By DONNIEL HARTMAN
The political upheaval in Egypt has affected Israeli society very deeply, in many ways more than the Iranian nuclear program has. When it comes to the Iranians, most Israelis believe, correctly or not, that the core Israeli adage, "The IDF will know what to do," applies. The changes in Egypt and those threatening other Arab nations, and potentially Jordan and the Palestinian Authority, as well, are perceived by many to be a game-changer. A government run by the people in accordance with the will of the people potentially undermines the status quo to which we have become accustomed and threatens to expand the reach of radical Islamic and anti-Israeli forces. Our border with Lebanon, instead of being the exception, could become the rule.
It is not that the existence of the State of Israel itself will be brought into question. Our faith in our military is such that, here too we believe we will be able to overcome any existential threat. What is unsettling is the possibility of hostilities returning to our borders and that our children’s lives again will be in danger.
We have often complained about the so-called "Cold Peace" with Egypt and Jordan. A cold peace, however, is preferable to the heat of conflict. In a cold peace the dangers faced by our children in the military were of a more limited nature, and as such tolerable.
All this is now threatening to come to an end, and uncertainty, especially as it comes to the lives of our children and citizens, may again become a permanent feature of the Israeli reality. How does one respond to such uncertainty? How does one adapt when the rules of the game which are one’s life are changed so suddenly?
A classic response of the Jew throughout the centuries in the Diaspora was to weave a narrative of hope that often constituted a parallel reality within which we found solace and comfort. This narrative of hope looked reality in the face and branded it as transient, with a new day on the horizon. "This year we are here; next year we will be in the Land of Israel. Today we are slaves; next year we will be a free people." (Passover Haggadah) This hope was a messianic hope, a hope and a confidence that God would reenter history and bring us again on eagles’ wings to a life where pain, uncertainty, conflict, and death would be forever banished.
While the rebirth of Israel was in no small measure the outgrowth of this hope, Israel’s essence is a rejection of the need for messianic hope. The meaning of sovereignty and the consequences of power are that we no longer respond to pain and suffering with the plea to God to redeem us. Sovereignty and power create the possibility and in fact the opportunity to take responsibility for our destiny and to shape the world within which we live.
Over the last number of years peace has eluded us, but its absence has not meant existential danger and perennial war. What our power has bought us is a form of neutral status quo with periodic flare-ups and limited military operations matched with limited casualties. This is a status quo with which we felt we could live, and even be comfortable. The absence of catastrophe, however, has brought in its wake an absence of hope. Israeli politics since the unilateral withdrawal from Gaza has entered into an aspirational slumber, with its goal seemingly to be getting through the day and having another year pass by without having to do anything to rock and shake the status quo.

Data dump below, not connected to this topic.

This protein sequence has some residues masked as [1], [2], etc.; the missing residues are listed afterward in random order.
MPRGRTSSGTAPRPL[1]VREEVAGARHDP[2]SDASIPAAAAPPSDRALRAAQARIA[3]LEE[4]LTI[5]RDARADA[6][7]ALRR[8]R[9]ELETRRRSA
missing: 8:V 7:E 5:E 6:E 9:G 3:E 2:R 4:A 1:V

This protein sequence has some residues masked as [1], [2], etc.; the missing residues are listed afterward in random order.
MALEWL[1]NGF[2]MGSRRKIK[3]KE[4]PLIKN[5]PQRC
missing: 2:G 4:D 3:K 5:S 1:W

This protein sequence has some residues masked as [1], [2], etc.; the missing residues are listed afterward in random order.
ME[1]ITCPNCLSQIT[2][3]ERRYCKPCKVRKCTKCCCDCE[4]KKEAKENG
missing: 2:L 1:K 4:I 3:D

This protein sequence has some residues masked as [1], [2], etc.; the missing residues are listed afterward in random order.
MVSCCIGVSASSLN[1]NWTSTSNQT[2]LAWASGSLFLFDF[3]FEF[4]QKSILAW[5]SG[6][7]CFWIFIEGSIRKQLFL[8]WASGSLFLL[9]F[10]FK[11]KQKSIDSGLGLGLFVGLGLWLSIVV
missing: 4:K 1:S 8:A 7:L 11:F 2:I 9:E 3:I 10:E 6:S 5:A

We need to bring hope back into our political horizon. If the changes taking place all around us teach us anything it is the transient nature of any status quo in the Middle East. We don’t, however, need to return to the old Diaspora model of messianic hope, but we need to create a new and authentically Israeli one. It is a hope grounded in our power and founded on our sovereignty. As such, it is a hope which is neither naive nor utopian, but one that challenges us to develop a realistic vision for a tomorrow which is better than today.
That tomorrow might involve small steps away from the reality of cessation of war to some form of coexistence. It might involve going beyond the management of terrorism to the cultivation of new friendships amongst some of our neighbors, even if they are only utilitarian. We might even surprise ourselves and find that as a people with a politics of hope we meet an other who has a similar politic.
What we can take away from the new reality we face is the understanding that we have nothing to lose. As long as hope is not messianic and is grounded in the realpolitik of sovereignty, and guided and protected by the power we have acquired, it will not lead us into reckless policies and unnecessary dangers, but rather into the possibility of finding new ways to overcome the reality of uncertainty. This ability to hope is the real dividend which our power and sovereignty can generate for us. This hope may produce "only" another 35 years of cold peace with one or more of our neighbors. The thing about a politics of hope is that it creates the possibility to be surprised. Dayenu.